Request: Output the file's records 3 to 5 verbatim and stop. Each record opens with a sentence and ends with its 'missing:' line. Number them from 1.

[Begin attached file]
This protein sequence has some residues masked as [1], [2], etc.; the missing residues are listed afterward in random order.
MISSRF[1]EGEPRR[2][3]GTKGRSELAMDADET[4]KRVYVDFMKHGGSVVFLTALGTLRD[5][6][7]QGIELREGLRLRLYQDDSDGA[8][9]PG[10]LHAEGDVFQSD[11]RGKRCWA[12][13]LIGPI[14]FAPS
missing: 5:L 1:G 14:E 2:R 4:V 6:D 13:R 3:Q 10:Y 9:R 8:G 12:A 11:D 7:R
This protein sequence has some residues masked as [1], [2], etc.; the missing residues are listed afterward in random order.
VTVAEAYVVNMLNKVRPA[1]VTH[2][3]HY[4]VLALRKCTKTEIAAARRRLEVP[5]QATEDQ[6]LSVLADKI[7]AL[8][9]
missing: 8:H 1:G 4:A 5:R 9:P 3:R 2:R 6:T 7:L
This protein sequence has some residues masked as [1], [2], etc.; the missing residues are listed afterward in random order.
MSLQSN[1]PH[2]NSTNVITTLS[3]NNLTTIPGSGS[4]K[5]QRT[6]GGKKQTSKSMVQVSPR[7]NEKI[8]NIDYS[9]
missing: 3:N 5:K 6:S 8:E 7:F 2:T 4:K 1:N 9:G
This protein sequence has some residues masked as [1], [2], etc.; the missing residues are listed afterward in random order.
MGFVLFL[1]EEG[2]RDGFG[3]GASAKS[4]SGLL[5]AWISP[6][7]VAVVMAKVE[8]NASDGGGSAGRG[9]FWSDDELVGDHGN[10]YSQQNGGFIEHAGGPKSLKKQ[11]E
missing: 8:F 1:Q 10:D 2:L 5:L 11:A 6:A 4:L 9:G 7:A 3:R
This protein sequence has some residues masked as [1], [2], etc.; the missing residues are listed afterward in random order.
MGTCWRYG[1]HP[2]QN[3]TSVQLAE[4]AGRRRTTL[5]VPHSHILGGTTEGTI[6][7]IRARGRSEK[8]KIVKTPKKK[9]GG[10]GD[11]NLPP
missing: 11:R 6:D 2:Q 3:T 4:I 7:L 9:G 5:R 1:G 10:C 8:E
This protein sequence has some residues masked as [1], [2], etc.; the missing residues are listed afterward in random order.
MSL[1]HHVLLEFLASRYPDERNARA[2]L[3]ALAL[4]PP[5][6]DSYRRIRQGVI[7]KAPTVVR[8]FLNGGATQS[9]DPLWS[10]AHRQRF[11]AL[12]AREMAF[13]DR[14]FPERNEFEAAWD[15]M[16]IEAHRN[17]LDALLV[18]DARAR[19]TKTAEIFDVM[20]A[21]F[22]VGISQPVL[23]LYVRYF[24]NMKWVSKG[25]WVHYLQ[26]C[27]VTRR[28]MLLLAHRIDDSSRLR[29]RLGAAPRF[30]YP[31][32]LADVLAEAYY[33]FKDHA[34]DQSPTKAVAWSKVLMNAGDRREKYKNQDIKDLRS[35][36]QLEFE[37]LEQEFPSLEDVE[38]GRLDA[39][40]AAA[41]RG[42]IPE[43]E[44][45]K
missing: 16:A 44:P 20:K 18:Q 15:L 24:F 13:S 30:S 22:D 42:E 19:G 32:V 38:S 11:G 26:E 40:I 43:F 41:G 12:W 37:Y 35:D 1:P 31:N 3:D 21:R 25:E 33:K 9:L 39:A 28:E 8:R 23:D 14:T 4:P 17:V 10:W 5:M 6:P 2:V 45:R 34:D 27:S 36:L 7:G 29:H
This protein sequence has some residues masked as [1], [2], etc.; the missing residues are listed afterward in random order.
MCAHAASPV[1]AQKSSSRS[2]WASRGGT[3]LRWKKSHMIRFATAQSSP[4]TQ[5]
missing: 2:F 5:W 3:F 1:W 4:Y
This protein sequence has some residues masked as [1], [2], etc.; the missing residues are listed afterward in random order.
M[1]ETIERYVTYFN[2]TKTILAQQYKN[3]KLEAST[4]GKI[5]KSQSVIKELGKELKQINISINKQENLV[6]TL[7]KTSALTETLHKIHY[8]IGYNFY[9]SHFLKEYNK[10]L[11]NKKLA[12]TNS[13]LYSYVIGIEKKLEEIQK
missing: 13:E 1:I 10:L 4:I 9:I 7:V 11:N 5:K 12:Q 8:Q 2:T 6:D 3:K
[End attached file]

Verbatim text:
This protein sequence has some residues masked as [1], [2], etc.; the missing residues are listed afterward in random order.
MSLQSN[1]PH[2]NSTNVITTLS[3]NNLTTIPGSGS[4]K[5]QRT[6]GGKKQTSKSMVQVSPR[7]NEKI[8]NIDYS[9]
missing: 3:N 5:K 6:S 8:E 7:F 2:T 4:K 1:N 9:G
This protein sequence has some residues masked as [1], [2], etc.; the missing residues are listed afterward in random order.
MGFVLFL[1]EEG[2]RDGFG[3]GASAKS[4]SGLL[5]AWISP[6][7]VAVVMAKVE[8]NASDGGGSAGRG[9]FWSDDELVGDHGN[10]YSQQNGGFIEHAGGPKSLKKQ[11]E
missing: 8:F 1:Q 10:D 2:L 5:L 11:A 6:A 4:L 9:G 7:A 3:R
This protein sequence has some residues masked as [1], [2], etc.; the missing residues are listed afterward in random order.
MGTCWRYG[1]HP[2]QN[3]TSVQLAE[4]AGRRRTTL[5]VPHSHILGGTTEGTI[6][7]IRARGRSEK[8]KIVKTPKKK[9]GG[10]GD[11]NLPP
missing: 11:R 6:D 2:Q 3:T 4:I 7:L 9:G 5:R 1:G 10:C 8:E